THE taxman has not received a single penny of the £72 million in unpaid tax and interest believed to be owed by the liquidated company that owned Rangers FC.

While payments are being made to creditors, no money has yet been paid into the bank accounts of HMRC – six months on from a landmark legal victory over the Ibrox club’s use of loans to pay staff in a tax avoidance scheme.

According to the latest liquidation update, law firms acting for various parties in the tax dispute have been paid around £9.2million, while the rolling bill for BDO, the liquidators, stands at £3.4million.

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HeraldScotland:

It has also emerged that BDO has set aside nearly £3 million in case they lose an on-off claim over the shrinking insolvency funds of the former Rangers company, now known RFC 2012 plc and commonly dubbed ‘Oldco’.

BDO have agreed to pay an interim dividend of nearly 4p in the pound to unsecured creditors, distributing more than £1.3 million, but it has emerged that has not included any payment to cover the amount owed to the taxman after HMRC's winning the so-called Big Tax Case over the club’s use of Employee Benefit Trusts (EBT) to pay players and staff.

More than £47 million was paid to Rangers players, managers and directors in the EBT scheme between 2001 and 2010 in tax-free loans.

Two tribunals in 2012 and 2014 had previously supported the Rangers argument that the EBT payments were loans and therefore not taxable, but the Court of Session found in favour of HMRC after an appeal in 2015.

Liquidators BDO were then allowed to appeal to the Supreme Court in London and in July, HMRC successfully argued that the payments were earnings and should be taxable.

HeraldScotland:

Liquidators had previously indicated that £72m of the £94.4m owed to HRMC relied on the taxman’s claim that Rangers Oldco was liable for its use of EBTs.

But it is understood that BDO has noted nearly half of the HMRC claim relates to interest and penalties accrued over the years.

BDO is now to enter into discussions with the taxman over the amount of the claim being made, it is understood, with a view to having it reduced.

Meanwhile, it is understood that Rangers FC Group – the company formerly known as Wavetower that was founded by former owner Craig Whyte – which aimed to secure a £14 million liquidation pot has decided to make a £2.8 million claim.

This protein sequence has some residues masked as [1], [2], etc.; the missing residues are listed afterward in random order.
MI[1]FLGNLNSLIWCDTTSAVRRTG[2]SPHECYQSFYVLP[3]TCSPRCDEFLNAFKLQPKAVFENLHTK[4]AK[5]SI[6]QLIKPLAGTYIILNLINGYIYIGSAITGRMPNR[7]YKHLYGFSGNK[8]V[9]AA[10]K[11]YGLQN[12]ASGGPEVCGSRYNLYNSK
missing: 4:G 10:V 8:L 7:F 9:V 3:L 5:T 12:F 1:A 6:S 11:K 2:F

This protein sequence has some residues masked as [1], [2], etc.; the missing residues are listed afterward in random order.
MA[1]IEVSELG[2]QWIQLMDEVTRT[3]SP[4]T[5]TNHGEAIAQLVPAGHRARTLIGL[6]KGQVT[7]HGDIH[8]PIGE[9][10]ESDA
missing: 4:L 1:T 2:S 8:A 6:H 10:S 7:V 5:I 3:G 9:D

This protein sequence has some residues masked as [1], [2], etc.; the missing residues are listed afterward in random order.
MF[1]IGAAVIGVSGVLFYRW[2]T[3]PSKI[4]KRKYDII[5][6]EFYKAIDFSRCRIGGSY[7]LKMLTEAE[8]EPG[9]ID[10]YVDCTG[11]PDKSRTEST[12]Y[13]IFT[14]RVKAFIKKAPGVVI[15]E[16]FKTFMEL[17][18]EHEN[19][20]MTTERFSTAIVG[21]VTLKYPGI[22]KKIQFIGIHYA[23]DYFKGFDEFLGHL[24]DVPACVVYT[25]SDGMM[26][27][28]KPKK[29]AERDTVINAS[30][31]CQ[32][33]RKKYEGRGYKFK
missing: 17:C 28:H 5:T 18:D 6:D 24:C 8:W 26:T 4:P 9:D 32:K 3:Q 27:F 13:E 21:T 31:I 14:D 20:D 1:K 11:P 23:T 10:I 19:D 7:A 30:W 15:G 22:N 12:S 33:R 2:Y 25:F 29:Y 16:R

On December 15, the latest stage of the claim emerged. It is understood BDO successfully moved to get litigants to have to post £25,000 to cover any costs that might go against them.

HeraldScotland:

It is understood the amount of the claim now relates to the difference between the amount raised by Mr Whyte’s deal to sell off rights to three years of future season tickets to investment firm Ticketus to help buy the club and the sum used to repay the club’s debt with Lloyds.

The collapse of the Rangers business left thousands of unsecured creditors out of pocket including more than 6000 loyal fans who bought £7.7m worth of debenture seats at Ibrox.

Creditors ranged from giants such as Coca-Cola to a picture framer in Bearsden and a lady called Susan Thomson who runs a face-painting business and was owed £40.

If BDO lose the case, the Rangers FC Group claim would rank ahead of unsecured creditors and reduce the amount they get back.

One small creditor said: “I am amazed it has taken this long to get to the point where some money is being received but it sounds like with other issues with HMRC and the legal claim that we might have a longer wait for anything else.”

HeraldScotland:

A judgement by Lord Doherty last year put off any decision on the rights and wrongs of the Rangers FC Group claim until after the fraud trial.

He said: “I am satisfied that (i) whether there was a fraudulent scheme involving [Wavetower], and (ii) whether [Wavetower] was the recipient of unlawful financial assistance.. are both issues which arise in the proceedings. In those circumstances hearing the appeal before the criminal proceedings have been concluded would trespass upon matters at issue before the High Court of Justiciary, with the risk of prejudice to the administration of justice in those proceedings.”

HMRC declined to comment.